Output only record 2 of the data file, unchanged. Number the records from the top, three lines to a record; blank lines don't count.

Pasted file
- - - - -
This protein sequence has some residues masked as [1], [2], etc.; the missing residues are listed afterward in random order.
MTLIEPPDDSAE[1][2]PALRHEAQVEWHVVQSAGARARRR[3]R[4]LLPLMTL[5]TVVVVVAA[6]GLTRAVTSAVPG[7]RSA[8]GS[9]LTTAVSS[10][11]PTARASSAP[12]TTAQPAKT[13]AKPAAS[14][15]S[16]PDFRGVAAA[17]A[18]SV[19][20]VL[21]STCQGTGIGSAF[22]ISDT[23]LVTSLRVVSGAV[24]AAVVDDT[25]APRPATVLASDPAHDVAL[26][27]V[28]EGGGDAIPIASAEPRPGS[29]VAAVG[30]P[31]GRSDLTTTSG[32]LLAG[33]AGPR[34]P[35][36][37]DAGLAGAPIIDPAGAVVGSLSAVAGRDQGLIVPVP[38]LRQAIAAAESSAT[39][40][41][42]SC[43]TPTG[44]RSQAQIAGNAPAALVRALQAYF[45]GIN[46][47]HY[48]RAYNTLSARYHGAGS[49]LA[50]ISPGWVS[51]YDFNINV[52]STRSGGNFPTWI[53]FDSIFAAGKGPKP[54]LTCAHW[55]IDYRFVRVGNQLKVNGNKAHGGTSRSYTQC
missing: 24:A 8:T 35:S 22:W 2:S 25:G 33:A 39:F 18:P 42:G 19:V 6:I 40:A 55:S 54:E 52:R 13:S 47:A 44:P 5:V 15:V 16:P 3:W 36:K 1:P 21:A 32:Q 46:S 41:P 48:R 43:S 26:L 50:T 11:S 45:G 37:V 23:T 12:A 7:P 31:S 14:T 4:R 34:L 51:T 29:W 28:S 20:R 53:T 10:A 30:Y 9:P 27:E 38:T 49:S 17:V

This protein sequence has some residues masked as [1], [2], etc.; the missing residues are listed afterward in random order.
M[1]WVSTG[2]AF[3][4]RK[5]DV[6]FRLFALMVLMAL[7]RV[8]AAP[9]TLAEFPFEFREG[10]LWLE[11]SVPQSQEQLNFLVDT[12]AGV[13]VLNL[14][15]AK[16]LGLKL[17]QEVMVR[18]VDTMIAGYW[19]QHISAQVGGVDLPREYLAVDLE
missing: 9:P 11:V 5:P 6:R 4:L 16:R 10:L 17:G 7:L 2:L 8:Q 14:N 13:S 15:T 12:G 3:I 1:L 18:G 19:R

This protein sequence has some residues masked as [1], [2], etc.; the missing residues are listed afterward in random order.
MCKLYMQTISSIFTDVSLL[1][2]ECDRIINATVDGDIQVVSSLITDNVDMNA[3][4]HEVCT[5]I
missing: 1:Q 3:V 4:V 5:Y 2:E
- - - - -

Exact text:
This protein sequence has some residues masked as [1], [2], etc.; the missing residues are listed afterward in random order.
M[1]WVSTG[2]AF[3][4]RK[5]DV[6]FRLFALMVLMAL[7]RV[8]AAP[9]TLAEFPFEFREG[10]LWLE[11]SVPQSQEQLNFLVDT[12]AGV[13]VLNL[14][15]AK[16]LGLKL[17]QEVMVR[18]VDTMIAGYW[19]QHISAQVGGVDLPREYLAVDLE
missing: 9:P 11:V 5:P 6:R 4:L 16:R 10:L 17:G 7:L 2:L 8:Q 14:N 13:S 15:T 12:G 3:I 1:L 18:G 19:R